Intra-amniotic lipopolysaccharide (LPS) causes an acute inflammatory response and cardiac dysfunction In fetal mice. We hypothesized that the placenta protects the fetus against maternally administered bacterial toxins, delaying the onset of a fetal inflammatory response and vascular compromise. At 14 to 15 days of gestation, DBA mice were randomized to receive LPS (2.4 mg/kg) or vehicle intraperitoneally. Doppler ultrasonography of fetal cardiovascular hemodynamics was performed before and 6 hours after maternal LPS. Six hours after the LPS, maternal serum concentrations of tumor necrosis factor-α and interleukin (IL)-6 (P < 0.05) were increased. Placenta showed severe maternal vascular dilatation and congestion. The expressions of tumor necrosis factor-α, IL-1α, and IL-6 (P < 0.05) were increased, and the expression of Toll-like receptor 4 was constitutive in placenta. The expression of Toll-like receptor 2 increased (P < 0.05) and was detected in labyrinthine macrophages. No inflammatory activation was found in fetal tissues, and amniotic fluid revealed no significant increase in cytokines. The ultrasonographic examination demonstrated increased fetal cardiac afterload after LPS, with 65% of the fetuses exhibiting atrioventricular valve regurgitation. In conclusion, maternal inflammatory insult activates placental labyrinthine macrophages leading to an acute increase in placental vascular resistance and fetal cardiac dysfunction without an inflammatory response in fetus.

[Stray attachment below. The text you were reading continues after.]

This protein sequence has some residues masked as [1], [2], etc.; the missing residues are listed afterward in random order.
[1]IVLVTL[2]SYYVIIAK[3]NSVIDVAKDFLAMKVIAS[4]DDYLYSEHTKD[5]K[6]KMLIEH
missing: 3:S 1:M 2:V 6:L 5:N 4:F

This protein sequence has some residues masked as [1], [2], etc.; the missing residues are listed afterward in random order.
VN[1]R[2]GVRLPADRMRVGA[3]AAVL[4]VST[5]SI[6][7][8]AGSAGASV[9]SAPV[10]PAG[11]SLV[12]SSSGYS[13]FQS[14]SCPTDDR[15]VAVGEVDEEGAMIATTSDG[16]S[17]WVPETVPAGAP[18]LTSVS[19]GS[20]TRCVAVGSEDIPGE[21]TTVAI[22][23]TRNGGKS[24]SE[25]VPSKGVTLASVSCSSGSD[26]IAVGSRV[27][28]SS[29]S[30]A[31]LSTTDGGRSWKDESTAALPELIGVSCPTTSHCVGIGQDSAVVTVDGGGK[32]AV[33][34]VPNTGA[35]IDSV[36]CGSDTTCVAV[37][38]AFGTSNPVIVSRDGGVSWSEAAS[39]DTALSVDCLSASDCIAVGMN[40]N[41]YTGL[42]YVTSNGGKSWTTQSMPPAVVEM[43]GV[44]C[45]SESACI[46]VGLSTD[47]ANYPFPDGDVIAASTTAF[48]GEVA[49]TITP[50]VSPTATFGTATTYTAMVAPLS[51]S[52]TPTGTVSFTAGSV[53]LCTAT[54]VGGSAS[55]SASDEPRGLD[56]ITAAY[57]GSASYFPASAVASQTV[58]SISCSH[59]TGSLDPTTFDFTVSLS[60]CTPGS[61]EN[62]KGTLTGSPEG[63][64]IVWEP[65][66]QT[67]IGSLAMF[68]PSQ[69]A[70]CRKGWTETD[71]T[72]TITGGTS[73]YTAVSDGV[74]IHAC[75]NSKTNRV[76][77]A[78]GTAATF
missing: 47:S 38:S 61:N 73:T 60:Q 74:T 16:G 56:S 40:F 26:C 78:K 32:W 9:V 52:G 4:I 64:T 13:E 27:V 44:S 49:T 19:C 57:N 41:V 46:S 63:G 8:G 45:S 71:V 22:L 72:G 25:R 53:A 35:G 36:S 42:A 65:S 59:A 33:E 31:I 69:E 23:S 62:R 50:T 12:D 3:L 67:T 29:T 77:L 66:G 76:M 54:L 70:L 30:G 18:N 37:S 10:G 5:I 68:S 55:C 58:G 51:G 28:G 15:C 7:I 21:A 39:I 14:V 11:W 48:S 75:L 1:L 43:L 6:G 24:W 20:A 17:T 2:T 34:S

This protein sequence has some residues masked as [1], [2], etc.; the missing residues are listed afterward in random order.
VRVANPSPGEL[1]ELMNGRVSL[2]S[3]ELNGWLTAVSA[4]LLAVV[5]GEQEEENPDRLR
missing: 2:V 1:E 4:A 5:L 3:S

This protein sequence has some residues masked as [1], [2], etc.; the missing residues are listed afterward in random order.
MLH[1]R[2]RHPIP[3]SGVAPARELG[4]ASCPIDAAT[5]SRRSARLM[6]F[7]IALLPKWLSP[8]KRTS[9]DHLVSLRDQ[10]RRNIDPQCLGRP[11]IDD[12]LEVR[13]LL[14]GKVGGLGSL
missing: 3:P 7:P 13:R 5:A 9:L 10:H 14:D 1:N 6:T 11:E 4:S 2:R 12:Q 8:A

ASJC Scopus subject areas
- Pathology and Forensic Medicine